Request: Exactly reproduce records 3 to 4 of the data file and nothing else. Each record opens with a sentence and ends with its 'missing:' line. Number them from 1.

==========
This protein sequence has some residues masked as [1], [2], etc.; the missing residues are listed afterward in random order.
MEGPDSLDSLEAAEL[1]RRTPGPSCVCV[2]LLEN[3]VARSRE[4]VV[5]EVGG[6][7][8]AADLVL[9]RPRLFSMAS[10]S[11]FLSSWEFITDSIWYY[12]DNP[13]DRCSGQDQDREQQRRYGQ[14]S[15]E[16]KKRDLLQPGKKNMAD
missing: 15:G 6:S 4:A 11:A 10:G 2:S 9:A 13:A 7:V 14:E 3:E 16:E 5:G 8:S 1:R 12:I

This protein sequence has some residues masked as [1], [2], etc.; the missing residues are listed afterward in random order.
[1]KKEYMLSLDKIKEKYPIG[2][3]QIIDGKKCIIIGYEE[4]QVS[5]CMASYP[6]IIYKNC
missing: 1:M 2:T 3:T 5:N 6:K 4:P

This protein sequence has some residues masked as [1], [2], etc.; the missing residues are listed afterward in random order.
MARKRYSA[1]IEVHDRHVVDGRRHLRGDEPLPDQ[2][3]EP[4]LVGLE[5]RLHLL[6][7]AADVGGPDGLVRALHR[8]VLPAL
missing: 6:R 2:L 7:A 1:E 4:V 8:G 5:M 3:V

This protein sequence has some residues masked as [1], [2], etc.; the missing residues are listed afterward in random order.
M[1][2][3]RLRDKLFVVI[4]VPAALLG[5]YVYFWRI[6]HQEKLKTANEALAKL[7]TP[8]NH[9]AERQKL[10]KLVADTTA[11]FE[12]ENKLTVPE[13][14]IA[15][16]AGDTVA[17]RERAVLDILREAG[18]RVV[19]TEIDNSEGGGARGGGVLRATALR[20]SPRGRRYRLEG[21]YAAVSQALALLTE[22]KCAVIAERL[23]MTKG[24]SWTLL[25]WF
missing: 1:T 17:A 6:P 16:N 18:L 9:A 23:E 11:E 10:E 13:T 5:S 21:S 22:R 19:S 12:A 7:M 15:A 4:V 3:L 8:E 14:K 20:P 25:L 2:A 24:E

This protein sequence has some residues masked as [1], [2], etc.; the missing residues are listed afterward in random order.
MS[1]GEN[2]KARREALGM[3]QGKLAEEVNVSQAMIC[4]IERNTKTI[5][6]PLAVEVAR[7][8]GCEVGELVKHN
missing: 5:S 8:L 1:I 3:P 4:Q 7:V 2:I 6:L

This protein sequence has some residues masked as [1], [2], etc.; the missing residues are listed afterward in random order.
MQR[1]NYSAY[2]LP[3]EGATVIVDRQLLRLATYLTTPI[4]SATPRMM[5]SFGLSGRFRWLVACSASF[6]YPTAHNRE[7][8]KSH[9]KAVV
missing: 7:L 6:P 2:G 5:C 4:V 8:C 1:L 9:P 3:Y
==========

This protein sequence has some residues masked as [1], [2], etc.; the missing residues are listed afterward in random order.
MARKRYSA[1]IEVHDRHVVDGRRHLRGDEPLPDQ[2][3]EP[4]LVGLE[5]RLHLL[6][7]AADVGGPDGLVRALHR[8]VLPAL
missing: 6:R 2:L 7:A 1:E 4:V 8:G 5:M 3:V

This protein sequence has some residues masked as [1], [2], etc.; the missing residues are listed afterward in random order.
M[1][2][3]RLRDKLFVVI[4]VPAALLG[5]YVYFWRI[6]HQEKLKTANEALAKL[7]TP[8]NH[9]AERQKL[10]KLVADTTA[11]FE[12]ENKLTVPE[13][14]IA[15][16]AGDTVA[17]RERAVLDILREAG[18]RVV[19]TEIDNSEGGGARGGGVLRATALR[20]SPRGRRYRLEG[21]YAAVSQALALLTE[22]KCAVIAERL[23]MTKG[24]SWTLL[25]WF
missing: 1:T 17:A 6:P 16:N 18:L 9:A 23:E 11:E 10:E 13:T 5:S 21:S 22:R 19:S 12:A 7:M 15:A 4:V 3:L 8:E 14:K 20:P 25:L 2:A 24:E